Farewell to a Design Giant

Farewell to a Design Giant


Viktor Schreckengost, Murray Ohio Pursuit Plane, 1941-45.
Photo/Gary Kirchenbauer.

Viktor Schreckengost, one of the greatest industrial designers of the 20th century, died January 26 in Tallahassee, Florida, at 101 years old. Seem­ingly every aspect of modern American life was touched by the millions of items manufactured from Schreckengost designs, from dinnerware, bicycles, and children's pedal cars to printing presses and a radar recognition system for the U.S. Navy. He was also an accomplished potter, painter and sculptor, noted for his iconic Art Deco ceramic Jazz bowls of the 1930s.

He believed in making good design available to everyone. In a conversation with William Daley published in American Craft in 1997, Schreckengost recalled how driving to work one morning, "I counted 32 things that I had designed-from exhaust fans to lawn mowers, tractors, lighting fixtures for the street lights. It was just as exciting to me as going to the art museum and seeing one of my paintings. I get almost more of a kick out of seeing the influence of my toys-good design-on kids growing up."

The son of a commercial potter, Schreckengost was born in 1906 in Sebring, Ohio, and studied ceramics at the Cleveland Institute of Art and in Vienna. He joined the faculty in 1930, headed its industrial design department from 1936 to 1976 and, even in retirement, stayed active as professor emeritus to the end of his life. A Fellow of the American Craft Council, he received many honors, including the National Medal of Arts in 2006. The Viktor Schreckengost Foundation maintains a website on his life and career: www.viktorshreckengost.org.

The Pacific Northwest has long been a mecca for glass lovers. Now they can sojourn at Tacoma's new Hotel Murano (formerly Sheraton), where a $22 million remodel has put contemporary glass center stage. Works by 40 artists grace the lobby and corridors, while rooms are decorated with their sketches and blown lamps. The Museum of Glass and Tacoma Art Museum are among the attractions nearby (www.hotelmuranotacoma.com).

More Craft in America is on the way: the next two installments of the Peabody Award-winning documentary series have been picked up by PBS, where it premiered in 2007. "We're in search of a corporate sponsor, and hope to be in production by the end of summer," said creator/co-executive producer Carol Sauvion. The one-hour episodes will air in prime time on PBS affiliates nationwide in 2009, with KCET Los Angeles as presenting station (www.craftinamerica.org).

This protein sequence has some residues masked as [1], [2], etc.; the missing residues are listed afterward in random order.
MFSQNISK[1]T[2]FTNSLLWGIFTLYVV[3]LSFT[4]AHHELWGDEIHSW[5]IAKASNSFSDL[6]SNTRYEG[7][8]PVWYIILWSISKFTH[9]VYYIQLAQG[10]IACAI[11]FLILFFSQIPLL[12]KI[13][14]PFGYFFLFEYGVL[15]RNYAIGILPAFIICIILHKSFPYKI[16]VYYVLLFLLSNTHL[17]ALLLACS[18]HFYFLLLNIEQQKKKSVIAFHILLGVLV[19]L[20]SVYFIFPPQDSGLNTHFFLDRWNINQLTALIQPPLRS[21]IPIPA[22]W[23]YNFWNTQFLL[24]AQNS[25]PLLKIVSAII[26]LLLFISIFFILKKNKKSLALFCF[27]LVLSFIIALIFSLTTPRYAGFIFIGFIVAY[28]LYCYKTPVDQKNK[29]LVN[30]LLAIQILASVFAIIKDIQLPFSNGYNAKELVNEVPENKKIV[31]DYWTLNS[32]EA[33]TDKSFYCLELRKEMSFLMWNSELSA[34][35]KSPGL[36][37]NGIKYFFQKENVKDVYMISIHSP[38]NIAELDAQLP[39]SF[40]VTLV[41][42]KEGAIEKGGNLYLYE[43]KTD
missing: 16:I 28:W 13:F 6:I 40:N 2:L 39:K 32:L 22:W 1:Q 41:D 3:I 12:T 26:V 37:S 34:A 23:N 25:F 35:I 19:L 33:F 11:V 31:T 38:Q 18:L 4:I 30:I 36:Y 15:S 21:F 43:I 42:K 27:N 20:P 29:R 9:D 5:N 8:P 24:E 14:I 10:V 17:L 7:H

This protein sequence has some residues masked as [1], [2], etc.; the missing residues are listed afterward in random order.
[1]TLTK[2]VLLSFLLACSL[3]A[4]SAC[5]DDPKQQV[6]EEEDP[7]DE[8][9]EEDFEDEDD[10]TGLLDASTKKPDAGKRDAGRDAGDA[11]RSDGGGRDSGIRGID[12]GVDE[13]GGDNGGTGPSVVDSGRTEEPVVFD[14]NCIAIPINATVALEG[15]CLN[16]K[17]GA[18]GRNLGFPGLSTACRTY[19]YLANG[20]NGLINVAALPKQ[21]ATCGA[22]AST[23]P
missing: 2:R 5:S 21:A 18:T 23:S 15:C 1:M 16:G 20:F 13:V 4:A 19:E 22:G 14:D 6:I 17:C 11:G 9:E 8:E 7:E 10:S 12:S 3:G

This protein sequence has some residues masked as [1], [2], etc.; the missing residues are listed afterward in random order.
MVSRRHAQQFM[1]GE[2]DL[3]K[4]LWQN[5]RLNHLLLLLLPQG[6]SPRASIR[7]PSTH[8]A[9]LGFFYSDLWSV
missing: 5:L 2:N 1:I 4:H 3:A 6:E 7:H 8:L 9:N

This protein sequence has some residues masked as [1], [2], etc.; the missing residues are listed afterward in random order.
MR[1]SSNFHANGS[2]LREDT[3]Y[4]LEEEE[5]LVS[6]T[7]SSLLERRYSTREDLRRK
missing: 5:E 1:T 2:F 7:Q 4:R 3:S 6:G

During its spring 2008 semester, Alfred University, NY, inaugurated the Fred L. Gertz Distinguished Teaching Series in Art Criticism and Theory with "Matters of Perception: Articulating Hybridity," a program of lectures and seminars that explored art and culture from the perspectives of cognitive science, philosophy, anthropology, film theory, gender studies and other disciplines (transcripts will be published). The series is made possible by a gift from American Craft Council trustee Dr. Marlin Miller Jr., a 1954 alumnus of Alfred and a member and former chairman of its board, in memory of Gertz, who taught technical writing and was dean of students at the university.

New places to see art: the Daniel Libeskind-designed Contemporary Jewish Museum opens June 8 in San Francisco (www.jmsf.org), while the Rhode Island School of Design gets ready to reveal its Chace Center, designed by José Rafael Moneo, on September 27 (www.risd.edu). Forms like Sunset Boat and other Dale Chihuly works will make up his new installation inaugurating the center.

"My work deals with artists' books and boxes, and with the relationship between communication and containers," says Jody Williams, who took home the first Minnesota Book Artist Award from the 20th annual Minnesota Book Awards gala April 12 in St. Paul. The new prize honors individual artistry and contribution to the book arts community, and is co-sponsored by the Minnesota Center for Book Arts and Friends of the Saint Paul Library.

SAQA University, an am­bitious new wiki website, is an online encyclopedia of quilt-related knowledge contributed and edited by members of Studio Art Quilt Associates, a nonprofit community of art quilters. "This is a professional, educational forum, a way to capture in one place, on demand, the expertise of our membership, which is 2,000 worldwide and growing,"
says SAQA vice president Lisa Chipetine, a former information technology executive who spearheaded the project. The collected wisdom covers art, business and other topics; also offered are critique rooms, a mentorship forum, and archived conference calls with leading quilters, available for download (“www.saqa.com“http://www.saqa.com).

Each year Friends of Fiber Art International, a group of dedicated textile aficionados, gives grants to various orga­nizations for projects that are fiber-related-including, most recently, the Museum of Arts & Design, Quilt San Diego/Quilt Visions, Studio Art Quilt Associates, Berkeley Art Center Association and the American Tapestry Alliance. For 2008 applications, due July 1, call 708-246-9466 or write FFAI, P.O. Box 468-G, Western Springs. IL 60558.

Gallery notes: Betty Turino, owner of America House Gallery in Tenafly, New Jersey, from 1973 to 1989, died December 21 at the age of 86. . . After three years in Los Angeles, Dena Rigby and Anne Cohen have closed their contemporary glass gallery D & A Fine Arts. Both continue as art consultants, Rigby in Seattle and Cohen in L.A